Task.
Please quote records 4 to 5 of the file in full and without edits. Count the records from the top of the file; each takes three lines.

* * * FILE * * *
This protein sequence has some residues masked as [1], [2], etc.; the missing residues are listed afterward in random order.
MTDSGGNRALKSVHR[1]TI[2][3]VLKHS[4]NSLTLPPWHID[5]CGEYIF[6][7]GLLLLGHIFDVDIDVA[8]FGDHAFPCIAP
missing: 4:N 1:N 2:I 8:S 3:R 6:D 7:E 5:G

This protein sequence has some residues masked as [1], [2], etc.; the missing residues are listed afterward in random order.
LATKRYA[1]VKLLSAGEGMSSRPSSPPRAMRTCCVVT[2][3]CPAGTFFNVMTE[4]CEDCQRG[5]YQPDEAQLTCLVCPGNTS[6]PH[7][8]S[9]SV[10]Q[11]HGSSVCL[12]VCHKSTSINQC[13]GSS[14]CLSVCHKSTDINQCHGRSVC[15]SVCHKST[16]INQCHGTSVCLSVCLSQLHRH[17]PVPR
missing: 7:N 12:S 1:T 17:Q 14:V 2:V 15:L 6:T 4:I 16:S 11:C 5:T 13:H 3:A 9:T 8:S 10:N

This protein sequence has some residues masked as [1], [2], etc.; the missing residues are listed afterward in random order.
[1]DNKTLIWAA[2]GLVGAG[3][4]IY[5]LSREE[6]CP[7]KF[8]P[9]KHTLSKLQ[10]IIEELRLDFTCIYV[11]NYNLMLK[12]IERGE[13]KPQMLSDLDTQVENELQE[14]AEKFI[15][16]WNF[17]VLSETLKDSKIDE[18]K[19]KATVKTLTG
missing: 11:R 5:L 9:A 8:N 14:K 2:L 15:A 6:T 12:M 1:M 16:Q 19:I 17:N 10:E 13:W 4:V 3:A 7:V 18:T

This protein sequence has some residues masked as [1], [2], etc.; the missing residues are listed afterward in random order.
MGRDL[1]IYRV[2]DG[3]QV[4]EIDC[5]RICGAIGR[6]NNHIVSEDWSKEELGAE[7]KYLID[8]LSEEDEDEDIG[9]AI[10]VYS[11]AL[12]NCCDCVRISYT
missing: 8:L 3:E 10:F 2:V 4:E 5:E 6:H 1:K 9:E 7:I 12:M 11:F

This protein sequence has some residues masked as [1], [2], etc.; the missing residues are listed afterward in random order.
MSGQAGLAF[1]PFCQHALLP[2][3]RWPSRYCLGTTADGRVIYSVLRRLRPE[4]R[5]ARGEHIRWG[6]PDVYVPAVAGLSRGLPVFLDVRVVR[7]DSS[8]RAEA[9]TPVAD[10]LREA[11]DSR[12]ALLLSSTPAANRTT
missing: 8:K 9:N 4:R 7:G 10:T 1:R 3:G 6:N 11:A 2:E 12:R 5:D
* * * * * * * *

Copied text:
This protein sequence has some residues masked as [1], [2], etc.; the missing residues are listed afterward in random order.
MGRDL[1]IYRV[2]DG[3]QV[4]EIDC[5]RICGAIGR[6]NNHIVSEDWSKEELGAE[7]KYLID[8]LSEEDEDEDIG[9]AI[10]VYS[11]AL[12]NCCDCVRISYT
missing: 8:L 3:E 10:F 2:V 4:E 5:E 6:H 1:K 9:E 7:I 12:M 11:F

This protein sequence has some residues masked as [1], [2], etc.; the missing residues are listed afterward in random order.
MSGQAGLAF[1]PFCQHALLP[2][3]RWPSRYCLGTTADGRVIYSVLRRLRPE[4]R[5]ARGEHIRWG[6]PDVYVPAVAGLSRGLPVFLDVRVVR[7]DSS[8]RAEA[9]TPVAD[10]LREA[11]DSR[12]ALLLSSTPAANRTT
missing: 8:K 9:N 4:R 7:G 10:T 1:R 3:G 6:N 11:A 2:E 12:R 5:D